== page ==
People say they want the truth, but in the immortal words of Jack Nicholson,
“YOU CAN’T HANDLE THE TRUTH.”
I am going to tell you the truth about Floyd Mayweather; you can choose to accept it or not, but it’s time to set the record straight on some things.
#1 Truth- Mayweather wanted to be Oscar De La Hoya
When Floyd started his career, he was the “Pretty Boy” always flashing a smile. He wanted to be a good guy, he wanted to be loved. Good guys, like Sugar Ray Leonard and Oscar De La Hoya, had millions of followers and made millions of dollars off their “clean cut image”.
Even though he was considered a “defensive” fighter, he routinely got rid of opponents in devastating fashion, just as he did with his five-knockdown destruction of the late Diego Corrales.
As Floyd cleaned out the super featherweight and lightweight divisions, he never received the recognition he felt he deserved. He wasn’t a pay-per-view star and while those within the boxing world knew of his greatness, many outside of boxing had no clue of his talent.
#2 Truth- Arturo Gatti showed Mayweather the benefit of being the “bad guy.”
Everyone loved the late Arturo Gatti, so when a bout between Mayweather and Gatti was announced Floyd was automatically thrust into the “bad guy” role. Floyd wasn’t being mean to Gatti when he called him a “C+ Fighter”; he was just speaking the truth. The reaction from Gatti’s fans made the pay- per -view match into a major event even though it was a lopsided victory for Mayweather.
From that point on, Mayweather stopped trying to please the general public and embraced the “bad boy” image.
#3 Truth- “Money” Mayweather is about the money.
The Gatti fight made Mayweather a PPV attraction, and he began to do what a lot of fighters have done once they become Superstars- they pick and choose the lowest risk fights with the highest financial gain.
You might not like it, but from the moment Floyd cut ties with Bob Arum and Top Rank to become his own promoter, each and every move has been calculated.
The decision not to fight Antonio Margarito had more to do with business than fear.
Allow me to explain. Floyd was offered 8 million dollars to fight Margarito. He rejected it, took an easier fight against Carlos Baldomir and still made 8 million.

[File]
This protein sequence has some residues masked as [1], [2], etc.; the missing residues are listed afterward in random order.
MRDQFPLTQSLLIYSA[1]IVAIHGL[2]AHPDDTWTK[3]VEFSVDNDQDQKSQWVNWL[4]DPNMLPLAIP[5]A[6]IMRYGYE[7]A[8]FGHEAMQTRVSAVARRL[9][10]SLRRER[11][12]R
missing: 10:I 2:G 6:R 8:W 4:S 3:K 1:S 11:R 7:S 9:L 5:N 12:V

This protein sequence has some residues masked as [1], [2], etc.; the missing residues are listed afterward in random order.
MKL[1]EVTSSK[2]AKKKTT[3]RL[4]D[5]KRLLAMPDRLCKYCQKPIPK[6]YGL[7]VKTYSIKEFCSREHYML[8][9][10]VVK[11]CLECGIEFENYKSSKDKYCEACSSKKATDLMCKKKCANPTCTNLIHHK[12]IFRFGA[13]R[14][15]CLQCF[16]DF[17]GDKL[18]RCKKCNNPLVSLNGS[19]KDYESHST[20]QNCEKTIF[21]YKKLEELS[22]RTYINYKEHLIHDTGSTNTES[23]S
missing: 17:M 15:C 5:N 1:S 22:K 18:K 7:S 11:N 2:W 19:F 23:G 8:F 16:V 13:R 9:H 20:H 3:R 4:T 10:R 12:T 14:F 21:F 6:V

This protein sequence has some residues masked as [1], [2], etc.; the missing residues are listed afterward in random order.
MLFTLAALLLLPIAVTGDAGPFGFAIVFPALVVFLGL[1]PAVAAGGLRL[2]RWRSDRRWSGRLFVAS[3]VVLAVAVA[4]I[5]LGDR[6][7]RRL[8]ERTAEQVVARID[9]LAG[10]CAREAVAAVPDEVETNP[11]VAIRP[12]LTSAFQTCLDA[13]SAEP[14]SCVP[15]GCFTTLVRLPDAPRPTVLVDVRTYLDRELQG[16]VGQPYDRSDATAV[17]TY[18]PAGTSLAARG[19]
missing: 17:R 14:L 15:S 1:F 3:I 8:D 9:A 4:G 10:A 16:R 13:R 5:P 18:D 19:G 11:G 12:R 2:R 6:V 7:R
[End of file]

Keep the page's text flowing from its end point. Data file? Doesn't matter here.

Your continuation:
As a boxing fan I understand why people are upset, but from a business perspective that was a no brainer, especially when you take into consideration the following:
By not risking a bout with Margarito, he was able to wait for the Oscar De La Hoya fight and make well over twenty million dollar.
Could Floyd have beaten Margarito? Perhaps. Did he want to take that chance? Absolutely not.
#4 Truth- Mayweather cares more about his undefeated record than anything else.
Floyd protects that zero in the loss column like a new born baby. I find that ironic because the two most known undefeated fighters are Rocky Marciano and Joe Calzaghe and neither of them are considered the greatest of all time. Often, losing helps build your legend (it can also destroy it see: Roy Jones Jr.), but Floyd doesn’t look at it that way.
#5 Truth- Mayweather has ducked a few fighters, but people don’t give him enough credit.
He didn’t want to fight Margarito and he doesn’t want to deal with Shane Mosley right now. But, the facts are it isn’t like he has faced a bunch of bums in his career and when he has faced the best, he has destroyed them.
Mayweather isn’t squeaking by to win fights that are a total whitewash. The only fight in question was the first fight with Jose Luis Castillo and Floyd won that via unanimous decision (in the rematch he dominated.) He destroyed Diego Corrales, Jesus Chavez, Demarcus Corley, Gatti, Judah, Baldomir & Hatton.
He has had forty fights and only one was a split decision which was against Oscar De La Hoya, a fight which he clearly won.
Juan Manuel Marquez while coming up in weight, didn’t just lose to Mayweather, he was completely embarrassed.
So while Mayweather hasn’t always stepped up to all challengers, in 40 fights, he’s only lost on one scorecard; an amazing feat considering the competition he has faced.
Floyd Mayweather has made a conscious decision to portray himself as the “bad guy” and when you do that you open yourself to legitimate criticism. Sometimes those judgments get personal, and the totalities of his accomplishments are forgotten.
It is fair criticism to say Mayweather has made decisions that have kept him out of harm’s way while filling his pockets.
But, the world is clamoring for a Mayweather vs. Pacquiao fight, and if Mayweather were to win would people say he beat another “little man”?
What would they say if he were to lose?
In the end the truth is always somewhere in the middle and there for you to decide. Hopefully you can do it in an unbiased manner.